The Interaction Between Vascular Factors and Alzheimer's Disease
Göteborg University, Institute of Clinical Neuroscience, Department of Psychiatry, Sahlgrenska University Hospital, S-413 45 Göteborg, Sweden
Alzheimer's disease is a primary degenerative dementia, characterised by degeneration of specific nerve cells and the accumulation of the b-amyloid peptide in the brain, and is not considered to be of vascular origin. Indeed, stroke and severe cardiovascular diseases are generally exclusionary for the clinical diagnosis. However, during recent years both epidemiological and neuropathological studies have suggested an association between Alzheimer's disease and several vascular risk factors, such as hypertension, non-dipping blood pressure pattern, coronary heart disease, atrial fibrillation, diabetes mellitus, ischaemic white matter lesions and generalised atherosclerosis.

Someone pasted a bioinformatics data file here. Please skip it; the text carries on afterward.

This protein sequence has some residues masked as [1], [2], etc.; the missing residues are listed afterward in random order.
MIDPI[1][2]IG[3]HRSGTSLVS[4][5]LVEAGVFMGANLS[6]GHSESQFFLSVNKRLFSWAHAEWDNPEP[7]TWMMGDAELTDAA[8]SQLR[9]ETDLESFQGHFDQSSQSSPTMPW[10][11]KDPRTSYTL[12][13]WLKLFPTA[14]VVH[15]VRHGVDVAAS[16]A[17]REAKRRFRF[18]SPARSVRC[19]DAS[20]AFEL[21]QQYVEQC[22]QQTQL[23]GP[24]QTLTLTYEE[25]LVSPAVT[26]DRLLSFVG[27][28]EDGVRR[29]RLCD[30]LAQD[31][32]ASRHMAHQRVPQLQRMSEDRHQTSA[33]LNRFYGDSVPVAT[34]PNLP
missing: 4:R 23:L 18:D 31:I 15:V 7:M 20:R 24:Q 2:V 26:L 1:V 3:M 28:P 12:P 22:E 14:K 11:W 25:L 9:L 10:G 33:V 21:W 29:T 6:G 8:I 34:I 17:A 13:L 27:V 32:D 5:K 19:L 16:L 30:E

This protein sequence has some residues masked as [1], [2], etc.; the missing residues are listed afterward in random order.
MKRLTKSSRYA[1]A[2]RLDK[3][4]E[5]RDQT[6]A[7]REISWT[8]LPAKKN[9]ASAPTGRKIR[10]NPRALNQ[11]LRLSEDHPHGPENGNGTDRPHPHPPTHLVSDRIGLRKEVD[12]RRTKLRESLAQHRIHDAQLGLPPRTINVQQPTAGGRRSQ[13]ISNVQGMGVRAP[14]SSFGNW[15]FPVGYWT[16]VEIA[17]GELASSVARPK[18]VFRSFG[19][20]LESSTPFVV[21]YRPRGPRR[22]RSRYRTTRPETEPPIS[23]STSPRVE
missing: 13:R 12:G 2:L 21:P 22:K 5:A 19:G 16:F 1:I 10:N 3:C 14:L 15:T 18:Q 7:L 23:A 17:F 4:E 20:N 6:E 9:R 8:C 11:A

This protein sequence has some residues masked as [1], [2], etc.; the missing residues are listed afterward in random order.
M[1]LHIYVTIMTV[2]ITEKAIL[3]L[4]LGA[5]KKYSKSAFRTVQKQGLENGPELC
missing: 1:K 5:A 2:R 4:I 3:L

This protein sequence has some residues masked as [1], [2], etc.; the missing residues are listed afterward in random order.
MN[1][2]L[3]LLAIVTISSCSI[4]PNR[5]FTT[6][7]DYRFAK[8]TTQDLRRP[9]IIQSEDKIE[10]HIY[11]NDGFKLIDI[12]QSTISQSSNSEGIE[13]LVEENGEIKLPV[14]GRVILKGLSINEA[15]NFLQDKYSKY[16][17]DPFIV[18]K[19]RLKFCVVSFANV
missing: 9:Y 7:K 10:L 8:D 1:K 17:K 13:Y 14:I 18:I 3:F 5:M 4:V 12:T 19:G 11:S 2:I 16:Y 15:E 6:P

Although these findings may reflect an overdiagnosis of Alzheimer's disease in individuals with silent cerebrovascular disease, there are also alternative explanations. Lesions in the cerebral microcirculation with an increased vascular permeability are often reported in Alzheimer's disease. A blood-brain barrier dysfunction may therefore be involved in the aetiology and pathogenesis of Alzheimer's disease. This may increase the possibility that substances from serum reach the brain, where they may interact with neurons. Alzheimer's disease may also lead to lesions in the cerebral microvasculature, as b-amyloid interacting with endothelial cells produces superoxide radicals, which causes endothelial damage. Other factors that may be involved in the pathogenesis both of vascular disorders and Alzheimer's disease are disturbances in the renin-angiotensin system, inheritance of the apolipoprotein E e4 allele, oxidative stress with the formation of free radicals, apoptosis, and psychological stress.
In summary, the mechanism behind the association between Alzheimer's disease and vascular disorders is not clear. Possible reasons include overdiagnosis of Alzheimer's disease in cases of vascular dementia, that cerebrovascular disease may affects the clinical expression of Alzheimer's disease or stimulate the Alzheimer's disease process, that similar mechanisms may be involved in the pathogenesis of both disorders, and that Alzheimer's disease may increase the risk of vascular disease.